clay or terra cotta sewer pipes

Clay or Terra Cotta Sewer Pipes

Many of the earliest plumbing systems were made with clay sewer pipes. The first known example of clay pipes dates back to 4000 BCE. In fact, clay remained a popular material for city plumbing and drainage systems through the 1900s.

Clay was so popular because it was made from natural products and because it is largely unaffected by the corrosive nature of wastewater.

When Did They Stop Using Clay Sewer Pipes?

Clay sewer pipes, also called terra cotta sewer pipes, began being replaced by plastic sewer pipes in the 1960s. Advancements in plastic pipes provided more durable, reliable, lightweight, and flexible options such as ABS and PVC. It wasn’t long before these plastic materials replaced clay sewer pipes as the standard.

Although most don’t use clay anymore, a modern form of vitrified clay is used today in some cases. Because it combines shale with the clay and is cured at a very high temperature (2000 degrees), the clay becomes a ceramic. And clay is naturally inert, meaning it’s resistant to corrosion from chemicals in your wastewater. The combination makes it a viable type of clay pipe material for your sewer lines.

clay or terra cotta sewer pipes - vitrified clay sewer pipe (VCP)
A modern type of clay pipe, VCP (vitrified clay pipe), is an option for use in sewers because it is inert and hardened in 2000-degree temperatures. However, plastics are far more common for most applications.

How Long Do Clay Sewer Pipes Last?

If you have a modern home built in the 1980s or more recently, you likely don’t have clay or terra cotta sewer pipes. More good news is that clay pipes, when not broken by tree roots or soil movement, can last about 100 years.

If your house is nearing 80 years old, have a plumber with camera inspection capabilities inspect your pipe for wear and tear. It’s likely that it’s getting near the end of its life and will need to be replaced soon with the appropriate plastic material.

We advise you to take this recommendation seriously. A broken or blocked sewer pipe can cost you thousands of dollars in water damages and restoration.

Cons of Clay Sewer Pipes

Modern-day clay sewer pipes are challenging to work with. The process to create terra cotta pipes is extensive. Here are the three biggest disadvantages of clay or terra cotta sewer pipes:

  1. Clay pipes need to be air-dried for 24 hours and then fired in a kiln for 50 hours to create a ceramic-like product. This makes terra cotta sewer pipes difficult to work with.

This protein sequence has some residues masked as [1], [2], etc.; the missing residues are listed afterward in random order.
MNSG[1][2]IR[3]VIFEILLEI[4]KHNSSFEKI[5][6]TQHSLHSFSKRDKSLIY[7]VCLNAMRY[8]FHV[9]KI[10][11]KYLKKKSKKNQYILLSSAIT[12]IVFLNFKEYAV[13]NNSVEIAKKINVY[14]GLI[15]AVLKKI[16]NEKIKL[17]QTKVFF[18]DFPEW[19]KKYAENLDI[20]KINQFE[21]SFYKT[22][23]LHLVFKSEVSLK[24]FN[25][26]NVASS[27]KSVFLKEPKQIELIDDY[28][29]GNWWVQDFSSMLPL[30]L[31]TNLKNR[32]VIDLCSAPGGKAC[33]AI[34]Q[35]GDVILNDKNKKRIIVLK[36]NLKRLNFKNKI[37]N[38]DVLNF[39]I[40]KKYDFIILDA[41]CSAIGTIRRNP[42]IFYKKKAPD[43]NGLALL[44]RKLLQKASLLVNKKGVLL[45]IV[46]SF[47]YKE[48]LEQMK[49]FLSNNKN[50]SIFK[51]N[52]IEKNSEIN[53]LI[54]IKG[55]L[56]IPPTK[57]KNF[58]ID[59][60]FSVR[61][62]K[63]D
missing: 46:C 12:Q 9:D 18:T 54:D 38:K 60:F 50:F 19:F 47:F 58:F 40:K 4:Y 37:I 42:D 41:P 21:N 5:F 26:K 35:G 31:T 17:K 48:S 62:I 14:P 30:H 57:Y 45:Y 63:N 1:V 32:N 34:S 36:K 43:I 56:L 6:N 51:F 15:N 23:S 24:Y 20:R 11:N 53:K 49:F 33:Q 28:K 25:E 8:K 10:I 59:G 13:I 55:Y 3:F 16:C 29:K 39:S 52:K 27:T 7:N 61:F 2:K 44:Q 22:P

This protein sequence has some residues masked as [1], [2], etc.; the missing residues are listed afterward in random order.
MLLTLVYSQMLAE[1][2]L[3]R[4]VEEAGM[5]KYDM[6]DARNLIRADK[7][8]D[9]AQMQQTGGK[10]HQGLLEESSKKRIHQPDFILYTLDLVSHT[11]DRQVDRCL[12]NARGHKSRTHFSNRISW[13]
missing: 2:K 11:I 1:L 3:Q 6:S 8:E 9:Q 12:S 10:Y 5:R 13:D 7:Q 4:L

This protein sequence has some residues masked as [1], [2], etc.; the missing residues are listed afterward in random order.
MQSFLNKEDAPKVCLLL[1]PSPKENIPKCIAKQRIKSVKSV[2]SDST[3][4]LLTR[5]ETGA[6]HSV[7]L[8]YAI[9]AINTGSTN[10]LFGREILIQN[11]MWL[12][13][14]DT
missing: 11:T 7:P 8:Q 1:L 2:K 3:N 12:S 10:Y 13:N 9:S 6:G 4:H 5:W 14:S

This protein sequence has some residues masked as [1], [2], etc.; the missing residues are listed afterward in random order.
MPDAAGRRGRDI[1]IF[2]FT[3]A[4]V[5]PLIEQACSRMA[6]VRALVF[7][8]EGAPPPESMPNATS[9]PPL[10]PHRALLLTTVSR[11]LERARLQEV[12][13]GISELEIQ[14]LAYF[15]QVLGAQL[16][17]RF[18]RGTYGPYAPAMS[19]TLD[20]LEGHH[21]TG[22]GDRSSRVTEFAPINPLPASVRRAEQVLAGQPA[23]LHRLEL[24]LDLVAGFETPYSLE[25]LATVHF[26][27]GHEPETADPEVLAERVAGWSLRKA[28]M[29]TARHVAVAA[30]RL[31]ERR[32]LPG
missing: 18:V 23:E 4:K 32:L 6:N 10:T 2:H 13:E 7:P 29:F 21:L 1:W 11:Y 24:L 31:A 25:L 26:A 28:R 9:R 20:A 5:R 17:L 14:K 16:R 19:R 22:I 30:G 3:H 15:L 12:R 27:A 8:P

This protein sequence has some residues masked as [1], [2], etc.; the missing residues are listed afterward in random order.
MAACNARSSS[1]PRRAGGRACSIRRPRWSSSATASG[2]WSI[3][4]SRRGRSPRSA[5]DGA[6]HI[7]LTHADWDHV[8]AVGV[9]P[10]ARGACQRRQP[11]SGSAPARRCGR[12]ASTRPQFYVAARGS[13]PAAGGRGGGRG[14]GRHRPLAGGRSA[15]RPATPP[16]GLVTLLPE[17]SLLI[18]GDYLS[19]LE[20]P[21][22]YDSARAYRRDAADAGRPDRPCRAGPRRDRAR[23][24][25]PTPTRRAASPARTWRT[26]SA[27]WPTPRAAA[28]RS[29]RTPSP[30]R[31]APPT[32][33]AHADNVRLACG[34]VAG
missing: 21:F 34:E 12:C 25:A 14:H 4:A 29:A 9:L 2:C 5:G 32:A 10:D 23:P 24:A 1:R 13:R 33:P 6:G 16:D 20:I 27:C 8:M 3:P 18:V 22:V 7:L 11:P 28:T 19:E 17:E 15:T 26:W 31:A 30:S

2. Due to their heavy weight and fragility, they are expensive to transport. This makes them more expensive than plastic pipes.
  3. Over time, the ground will move and shift, creating cracks and eventually breaking the clay sewer pipe. These cracks release moisture, which tends to attract tree roots.  Roots of trees can easily wreak havoc on terra cotta sewer pipes!
Excavated terracota sewer pipe that is broken and made out of clay
The entirety of this clay sewer (or terra cotta) sewer pipe was excavated and replaced due to multiple broken pieces.

When to Repair or Replace your Clay or Terra Cotta Sewer Pipes

There are things you can watch for to let you know it may be time to have your clay sewer pipes inspected for repair or replacement.  

  • Foul odor or standing water in your yard 
  • Gurgling sounds coming from the pipes in your home
  • Drain back ups

If your clay sewer pipes are clogged, a plumber may be able to open them with a drain machine or with a hydro jet. 

A drain machine may be a good solution for clearing blockages such as paper, build-ups, or foreign objects. If the blockage is too much for a drain machine, a hydro jet may be recommended. 

A hydro jet is a method of sewer cleaning using high-pressure water. A flexible hose with a specialized nozzle sprays water through the pipes and pressure washes the inner walls of the clay sewer pipe.

hydro jetting - diagram
This diagram shows how a hydro jet works to clean out blockages like tree roots.

Final Thoughts

Depending on the severity of the problem you’re experiencing, your terra cotta sewer pipes may need to be replaced. A licensed plumber with lots of drain or sewer line experience can recommend the most efficient, reliable, and affordable option for your situation.

Call 1-Tom-Plumber

Don’t hesitate to contact us here or call us at 1-Tom-Plumber (1-866-758-6237) if you have broken or backed up clay or terra cotta sewer pipes. 

1-Tom-Plumber’s certified team of plumbers and drain technicians respond immediately to any emergency plumbing, drain cleaning, or water damage problem. We also handle the excavation of underground water lines and sewer main lines. Our immediate-response team is available every day and night of the year, even on holidays.

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